Can You Wear Apple Watch On Ankle? (Functionality and Accuracy)
Yes, you can wear an Apple Watch on your ankle, however, Apple Watch sensors are designed to be worn on your wrist, so you may experience less accurate readings if worn on your ankle.
Can You Wear Apple Watch on Ankle?
Yes you can wear an Apple Watch on your ankle. However, it is important to know that they Apple Watch was not designed and tested specifically for wearing it on the ankle.
Because of this, any data gathered from your Apple Watch while it’s on your ankle will be less accurate than if you wear it on your wrist.
The reason for this inaccuracy is that the Apple Watch relies on PPG sensors that flash LED lights into your skin to measure heart rate.
The ankle, with its thicker skin and fewer blood vessels close to the surface compared to the wrist, is not an optimal location for capturing accurate heart rate data.
Why Wear Apple Watch on Ankle?
There are many reasons why someone might want to wear their Apple Watch on their ankle, ranging from complications during certain physical activities, to rules at work.
Apple Watch On Ankle When Working Out
There are some activities that have been shown to cause issues when wearing an Apple Watch.
Some of these include sports that require you to wear gloves, such as boxing and martial arts. If you still want to gather health data while participating in these sports, you may benefits from wearing it on your ankle.
Another situation in which you may benefit from having your watch on your ankle is if you’re doing exercises where your wrist bends backward. A well-known design flaw on the Apple Watch Ultra causes you to set off the siren when doing push-ups, squats, or over-head presses.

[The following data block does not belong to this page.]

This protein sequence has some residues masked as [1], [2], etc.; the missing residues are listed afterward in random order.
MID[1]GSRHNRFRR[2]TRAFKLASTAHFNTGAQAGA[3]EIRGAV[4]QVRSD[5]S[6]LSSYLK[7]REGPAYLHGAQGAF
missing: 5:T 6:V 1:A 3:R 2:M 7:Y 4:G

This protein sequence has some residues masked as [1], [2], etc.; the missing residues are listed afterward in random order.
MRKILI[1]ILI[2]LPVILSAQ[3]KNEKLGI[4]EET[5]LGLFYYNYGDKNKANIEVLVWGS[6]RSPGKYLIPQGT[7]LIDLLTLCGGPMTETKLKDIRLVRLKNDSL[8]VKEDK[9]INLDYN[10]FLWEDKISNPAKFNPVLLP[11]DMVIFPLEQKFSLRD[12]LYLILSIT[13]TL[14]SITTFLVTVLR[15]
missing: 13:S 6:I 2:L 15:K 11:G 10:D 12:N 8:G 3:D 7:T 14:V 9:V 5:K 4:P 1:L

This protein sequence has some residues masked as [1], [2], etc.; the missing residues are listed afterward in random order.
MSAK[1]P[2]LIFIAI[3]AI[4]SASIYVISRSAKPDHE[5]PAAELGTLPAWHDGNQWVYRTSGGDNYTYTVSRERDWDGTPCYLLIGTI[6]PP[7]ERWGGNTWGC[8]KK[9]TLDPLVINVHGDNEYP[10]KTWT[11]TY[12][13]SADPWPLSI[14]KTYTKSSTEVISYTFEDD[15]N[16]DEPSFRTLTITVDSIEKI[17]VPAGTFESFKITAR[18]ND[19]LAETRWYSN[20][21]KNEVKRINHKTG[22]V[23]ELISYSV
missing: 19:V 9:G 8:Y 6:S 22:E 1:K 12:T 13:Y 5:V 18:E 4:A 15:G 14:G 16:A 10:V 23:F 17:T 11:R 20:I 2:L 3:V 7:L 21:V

You Use a Standing Desk and Want to Track Steps
If you work remotely and use a standing desk with a treadmill, and excellent way to track your steps is to put your Apple Watch on your ankle.
Imagine you’re standing and typing away while working remotely. There’s no way for your Apple Watch to know you’re moving, since your GPS position isn’t changing, and your arms aren’t swinging.
In this case, wearing your Apple Watch on your ankle would solve the problem, and ensure you’re getting those steps in.
Can’t Wear Apple Watch At Work
There are specific jobs that have rules preventing you from being able to wear watches on shift. Some of these include occupations where you’re working with food, but the big one is in the healthcare industry, specifically doctors or surgeons.
The entire point of a fitness watch is to constantly be collecting data, so if you work in an environment that doesn’t allow watches, simply put it on your ankle to continue monitoring your health data.
Will Apple Watch Count Steps on Ankle?
The good news is, your Apple Watch will still accurately track steps if you’re wearing it on your ankle. This is the metric that is least affected by ankle wearing your watch.
This is because step count measuring does not rely on the same sensors that are used to track temperature, heart rate, etc. Step count is measured with GPS data as well as the accelerometer, in the event GPS is not available.
How to Wear Apple Watch on Ankle
Because the Apple Watch is not designed to be worn on your ankle, there is no ‘right’ way to wear it.
To determine how to wear your watch on your ankle, it is important to understand how the sensors work within the device.
Apple uses a sensor known as photoplethysmography (PPG) sensor to measure heart rate, among other things.
Disregard the long name, all you need to know is that this sensor uses light to detect blood flow. This means that your watch will be more accurate if you can find a location on your ankle that has the best blood flow.
An example of this would be if you could find a vein on your ankle, your Apple Watch PPG sensor will be able to more accurately collect your health data there than if you aimlessly placed it on your ankle bone.
lastly, ensure to place the watch in a location on your ankle that won’t cause the watch to shift while your ankle moves, and make sure it is snug, but not too tight.
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by Ken Lynch
Ken is a Healthcare Data Analyst, owner, sole contributor to The Wearable Guy, and overall tech nerd.